Peering Exchange Configurations

Jake Khuon khuon at neebu.net
Thu Apr 8 11:48:18 CDT 2010


On Thu, 2010-04-08 at 11:02 -0500, Brad Fleming wrote:

> 1) Is a private AS typically used for the exchange side of the session?

Not in a typical public internet exchange.  that said, there is no
reason why one could not build an exchange point that uses private ASNs.
One might do this for a specialised application of PPVPN peering
partners but that is beyond what you are asking.

> 2) Are RFC1918 IPs typically used for the p2p links into the exchange?

No.  Public IXPs will provide an address space for its participants to
use.  That said, once again, there might be some very specific
non-public applications of exchange points which may use RFC1918 address
space.

> 3) Do peering exchanges typically remove their AS from the path  
> advertised to exchange participants?

I'm assuming you are talking about routes exchanged via a route-server.
Most moderm deployments of RSes do act transparently but in the past
there have been cases where some exchange point participants did want to
see the RS' ASN in the ASPATH.  Merit's old RSes had the capbility to
turn on or off transparency on a peer-by-peer basis.  I am not sure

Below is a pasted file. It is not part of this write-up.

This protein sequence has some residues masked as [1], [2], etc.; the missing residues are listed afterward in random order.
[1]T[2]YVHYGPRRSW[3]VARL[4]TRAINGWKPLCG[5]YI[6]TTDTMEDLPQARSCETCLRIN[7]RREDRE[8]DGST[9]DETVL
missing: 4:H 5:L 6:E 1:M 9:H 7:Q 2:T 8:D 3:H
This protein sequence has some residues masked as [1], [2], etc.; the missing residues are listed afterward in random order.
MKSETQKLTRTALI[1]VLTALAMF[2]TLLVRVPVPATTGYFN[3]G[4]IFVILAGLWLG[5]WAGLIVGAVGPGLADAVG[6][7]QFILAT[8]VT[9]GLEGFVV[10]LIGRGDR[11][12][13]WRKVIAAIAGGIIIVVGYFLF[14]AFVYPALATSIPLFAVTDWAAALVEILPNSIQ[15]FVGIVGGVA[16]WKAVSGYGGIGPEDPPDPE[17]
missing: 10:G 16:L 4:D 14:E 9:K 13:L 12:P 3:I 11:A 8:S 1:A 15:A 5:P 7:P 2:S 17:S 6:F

about modern RS implementations.

>      3a) If no: Do participants typically preference exchange-learned  
> routes over other sources?

That is a matter of personal reference and religion.  But in my
experience at larger exchanges with bigger players, the RSes' routes are
considered secondary and less preferred.

> 4) Do exchanges typically support the following address families?
>        IPv4 Multicast
>        IPv6 Unicast
>        IPv6 Multicast

IPv4 multicast and IPv6 unicast seems standard in modern IXPs but I'm
not sure about IPv6 multicast.

> In exchanges where a route server is employed:
> 4) Do participants have a p2p link into a simple routing environment  
> then multi-hop to a route server?

Not in modern exchange points.  In some older ones this was the case but
I think that's largely historic.

> 5) I see that Bird, OpenBDGd, and Quagga are all options for route  
> server software. Does one of those packages stand out as the clear  
> current choice for production peering exchanges?

I wouldn't say clear but BIRD seems to be gaining ground on the other
two.  There were some talk given at the last NANOG meeting in the route-
servers track...

http://www.nanog.org/meetings/nanog48/abstracts.php?pt=MTUxMyZuYW5vZzQ4&nm=nanog48


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